Thai Billionaire Dhanin Chearavanont, who is the senior Chairman of the Charoen Pokphand, or CP group (Owner of 7-11, among others, in Thailand), has urged the government to ease the lockdown restrictions currently still shutting down most of the country, especially in the hospitality and entertainment sectors, and begin to rebuild after the Covid-19 crisis.
Dhanin told the Bangkok Post that the current estimates of loss of keeping millions out of work and tens of thousands, if not hundreds of thousands of businesses closed is estimated at 16 billion baht a day.
He said that waiting for “zero” cases for 28 days for the entire country or the possibility of a vaccine was unrealistic and that the toll on the economy and the population as a whole was reaching a breaking point. Most non essential businesses have been shuttered since around March 18, making it nearly two months now that an estimated over ten million people, and possibly as many as fourteen million, have been out of work.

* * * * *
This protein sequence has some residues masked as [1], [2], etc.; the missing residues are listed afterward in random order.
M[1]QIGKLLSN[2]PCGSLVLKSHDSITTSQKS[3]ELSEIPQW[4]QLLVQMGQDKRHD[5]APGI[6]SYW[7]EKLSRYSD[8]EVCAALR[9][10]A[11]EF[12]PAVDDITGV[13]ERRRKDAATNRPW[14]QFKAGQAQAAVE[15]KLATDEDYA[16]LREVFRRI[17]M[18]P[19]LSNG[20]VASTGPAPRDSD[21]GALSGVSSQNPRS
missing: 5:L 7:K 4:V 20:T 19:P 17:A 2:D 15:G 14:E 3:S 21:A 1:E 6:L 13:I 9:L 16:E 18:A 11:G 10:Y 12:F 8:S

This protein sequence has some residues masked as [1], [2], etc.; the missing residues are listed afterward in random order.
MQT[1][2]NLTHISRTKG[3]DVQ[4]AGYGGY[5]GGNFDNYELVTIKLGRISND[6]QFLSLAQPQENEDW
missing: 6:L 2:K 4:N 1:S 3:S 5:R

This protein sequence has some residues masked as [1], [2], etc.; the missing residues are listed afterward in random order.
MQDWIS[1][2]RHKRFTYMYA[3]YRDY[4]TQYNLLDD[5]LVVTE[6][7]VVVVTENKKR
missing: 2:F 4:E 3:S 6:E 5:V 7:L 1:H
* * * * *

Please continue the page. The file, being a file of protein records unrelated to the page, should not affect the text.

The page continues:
Dhanin also said that, like Vietnam is already doing, Thailand should begin looking into tourism, both domestic and foreign, and concepts like travel bubbles and making the country a haven for wealthy tourists who want to escape their own countries that may not be performing as well during the Covid-19 Crisis.
He also applauded the medical staff and doctors of Thailand for the work they have done, especially around contact tracing and tracking, which he believes is a significant reason why the country has excelled at controlling the virus.
Thailand is set to ease some restrictions this weekend and has stated they will be making a final announcement on what sectors will be eased tomorrow. However, it is expected that the next phase of easing restrictions will still be cautious and that many businesses, including nearly all in the tourism and entertainment sectors, will remain closed while the government determines guidelines to open them without high risks.
In Pattaya, the majority of the cities economy survives on domestic and foreign tourism and currently remains closed. An estimated 80 percent of the cities income comes from tourism.
For the original interview and more see here: